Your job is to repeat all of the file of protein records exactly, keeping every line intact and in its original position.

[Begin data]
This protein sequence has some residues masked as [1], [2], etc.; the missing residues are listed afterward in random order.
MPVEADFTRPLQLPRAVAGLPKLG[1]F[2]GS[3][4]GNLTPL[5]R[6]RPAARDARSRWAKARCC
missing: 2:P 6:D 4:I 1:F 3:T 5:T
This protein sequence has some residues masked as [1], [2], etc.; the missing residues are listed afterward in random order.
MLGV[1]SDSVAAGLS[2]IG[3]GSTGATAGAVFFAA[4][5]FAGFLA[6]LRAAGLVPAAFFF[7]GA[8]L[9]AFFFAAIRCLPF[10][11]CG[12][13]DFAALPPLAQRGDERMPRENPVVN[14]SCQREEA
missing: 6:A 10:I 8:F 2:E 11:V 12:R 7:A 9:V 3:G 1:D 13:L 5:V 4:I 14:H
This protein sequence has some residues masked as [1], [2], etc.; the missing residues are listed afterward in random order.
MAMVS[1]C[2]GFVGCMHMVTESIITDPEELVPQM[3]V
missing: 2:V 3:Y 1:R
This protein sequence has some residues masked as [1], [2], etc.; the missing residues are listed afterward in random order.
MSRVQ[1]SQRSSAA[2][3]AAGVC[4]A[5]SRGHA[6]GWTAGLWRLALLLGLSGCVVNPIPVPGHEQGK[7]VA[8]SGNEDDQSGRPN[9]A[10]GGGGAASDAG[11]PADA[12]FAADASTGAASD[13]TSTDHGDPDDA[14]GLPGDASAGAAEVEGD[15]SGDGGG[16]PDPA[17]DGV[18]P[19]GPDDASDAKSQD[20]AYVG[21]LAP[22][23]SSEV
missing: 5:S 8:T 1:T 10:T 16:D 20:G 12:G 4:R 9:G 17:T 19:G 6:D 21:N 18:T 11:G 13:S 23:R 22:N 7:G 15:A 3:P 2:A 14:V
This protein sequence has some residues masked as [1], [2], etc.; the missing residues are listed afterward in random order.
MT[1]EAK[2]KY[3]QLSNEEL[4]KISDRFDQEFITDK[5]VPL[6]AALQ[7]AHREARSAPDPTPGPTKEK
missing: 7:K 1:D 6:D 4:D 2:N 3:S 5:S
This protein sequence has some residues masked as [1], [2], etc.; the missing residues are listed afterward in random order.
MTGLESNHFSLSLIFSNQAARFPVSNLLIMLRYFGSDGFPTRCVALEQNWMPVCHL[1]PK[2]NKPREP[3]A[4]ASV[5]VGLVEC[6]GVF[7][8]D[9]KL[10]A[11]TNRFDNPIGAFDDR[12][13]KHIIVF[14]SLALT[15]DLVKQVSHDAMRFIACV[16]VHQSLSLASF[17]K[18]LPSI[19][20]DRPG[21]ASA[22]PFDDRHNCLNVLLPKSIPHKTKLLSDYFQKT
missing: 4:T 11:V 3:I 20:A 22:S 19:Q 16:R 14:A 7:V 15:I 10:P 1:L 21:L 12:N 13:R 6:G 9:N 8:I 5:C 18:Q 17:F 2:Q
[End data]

This protein sequence has some residues masked as [1], [2], etc.; the missing residues are listed afterward in random order.
MPVEADFTRPLQLPRAVAGLPKLG[1]F[2]GS[3][4]GNLTPL[5]R[6]RPAARDARSRWAKARCC
missing: 2:P 6:D 4:I 1:F 3:T 5:T
This protein sequence has some residues masked as [1], [2], etc.; the missing residues are listed afterward in random order.
MLGV[1]SDSVAAGLS[2]IG[3]GSTGATAGAVFFAA[4][5]FAGFLA[6]LRAAGLVPAAFFF[7]GA[8]L[9]AFFFAAIRCLPF[10][11]CG[12][13]DFAALPPLAQRGDERMPRENPVVN[14]SCQREEA
missing: 6:A 10:I 8:F 2:E 11:V 12:R 7:A 9:V 3:G 1:D 13:L 5:V 4:I 14:H
This protein sequence has some residues masked as [1], [2], etc.; the missing residues are listed afterward in random order.
MAMVS[1]C[2]GFVGCMHMVTESIITDPEELVPQM[3]V
missing: 2:V 3:Y 1:R
This protein sequence has some residues masked as [1], [2], etc.; the missing residues are listed afterward in random order.
MSRVQ[1]SQRSSAA[2][3]AAGVC[4]A[5]SRGHA[6]GWTAGLWRLALLLGLSGCVVNPIPVPGHEQGK[7]VA[8]SGNEDDQSGRPN[9]A[10]GGGGAASDAG[11]PADA[12]FAADASTGAASD[13]TSTDHGDPDDA[14]GLPGDASAGAAEVEGD[15]SGDGGG[16]PDPA[17]DGV[18]P[19]GPDDASDAKSQD[20]AYVG[21]LAP[22][23]SSEV
missing: 5:S 8:T 1:T 10:T 16:D 20:G 12:G 4:R 9:G 17:T 19:G 6:D 21:N 18:T 11:G 13:S 23:R 22:N 7:G 15:A 3:P 2:A 14:V
This protein sequence has some residues masked as [1], [2], etc.; the missing residues are listed afterward in random order.
MT[1]EAK[2]KY[3]QLSNEEL[4]KISDRFDQEFITDK[5]VPL[6]AALQ[7]AHREARSAPDPTPGPTKEK
missing: 7:K 1:D 6:D 4:D 2:N 3:S 5:S
This protein sequence has some residues masked as [1], [2], etc.; the missing residues are listed afterward in random order.
MTGLESNHFSLSLIFSNQAARFPVSNLLIMLRYFGSDGFPTRCVALEQNWMPVCHL[1]PK[2]NKPREP[3]A[4]ASV[5]VGLVEC[6]GVF[7][8]D[9]KL[10]A[11]TNRFDNPIGAFDDR[12][13]KHIIVF[14]SLALT[15]DLVKQVSHDAMRFIACV[16]VHQSLSLASF[17]K[18]LPSI[19][20]DRPG[21]ASA[22]PFDDRHNCLNVLLPKSIPHKTKLLSDYFQKT
missing: 4:T 11:V 3:I 20:A 22:S 19:Q 16:R 14:A 7:V 15:I 10:P 1:L 21:L 12:N 13:R 6:G 9:N 8:I 5:C 18:Q 17:F 2:Q